Back Channels – ’Covert Digital Back Channels in the Overt Classroom: Serendipity findings in empiric data regarding the use of backchannels in lessons

Research output: Contribution to journalJournal articleResearch

Abstract

This article presents examples of backchannels for ‘reflection in action’ and ‘reflections on action’ with digital technologies found in, empiric, educational research data on the utilisation of digital technology in four University College programmes. The article identifies and introduces the notion of different types of backchannel communication that takes place amongst students during lessons. Furthermore, the article suggests a typological organisation of the different types of reflection the backchannels support. A back-channel is defined as a secondary, informal, unmanaged communication channel that happens simultaneously to an overt ‘main event’ but as a covet process that supports either the students, the lecturer, or both. The identified back-channels are divided into three different kinds of backchannels. The types are: ‘rhizomatic, covert backchannels’, ‘’Lecturer initiated and observed backchannels’ and ‘hybrid joint contribution backchannels’. The article investigates the pedagogical circumstances under which the backchannels emerge and how they are utilized. Furthermore, the article discusses the implications that covered, digital meta-communication during the lessons that may have on the relationship between lecturer and students. The article presents suggestions on how to use the covert backchannels as a constructive element in the lessons.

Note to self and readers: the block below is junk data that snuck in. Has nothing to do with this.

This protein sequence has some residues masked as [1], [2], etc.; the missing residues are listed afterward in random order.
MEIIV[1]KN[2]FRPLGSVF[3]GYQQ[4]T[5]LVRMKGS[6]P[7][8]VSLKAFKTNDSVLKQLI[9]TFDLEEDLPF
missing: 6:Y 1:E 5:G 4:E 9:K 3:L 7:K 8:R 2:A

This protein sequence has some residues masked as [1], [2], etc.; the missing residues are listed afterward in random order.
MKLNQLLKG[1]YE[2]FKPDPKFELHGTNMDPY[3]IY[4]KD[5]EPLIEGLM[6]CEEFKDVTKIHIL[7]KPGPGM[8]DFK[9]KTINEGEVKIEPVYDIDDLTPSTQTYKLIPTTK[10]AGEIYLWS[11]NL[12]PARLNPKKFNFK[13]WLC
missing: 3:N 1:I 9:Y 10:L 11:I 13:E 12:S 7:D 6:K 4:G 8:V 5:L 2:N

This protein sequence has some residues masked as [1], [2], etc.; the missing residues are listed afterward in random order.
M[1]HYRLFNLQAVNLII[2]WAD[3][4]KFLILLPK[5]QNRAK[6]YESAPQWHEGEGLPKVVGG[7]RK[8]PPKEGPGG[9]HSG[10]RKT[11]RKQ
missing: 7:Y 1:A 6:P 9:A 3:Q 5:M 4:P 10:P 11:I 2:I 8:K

Finally, the article suggests pedagogical practices that offer the students other possibilities to engage and express insecurities and general questions during lessons and presentations.

Keywords: Backchannels, social media, lecturer-centred teaching, student-initiated activities, reflection-in-action
Translated title of the contributionSkjulte, digitale kommunikationskanaler i det synlige undervisningsrum
Original languageEnglish
OtherThomas Kjærgaards blog
Publication statusPublished - 1 Jan 2021

Keywords

  • learning, educational science and teaching

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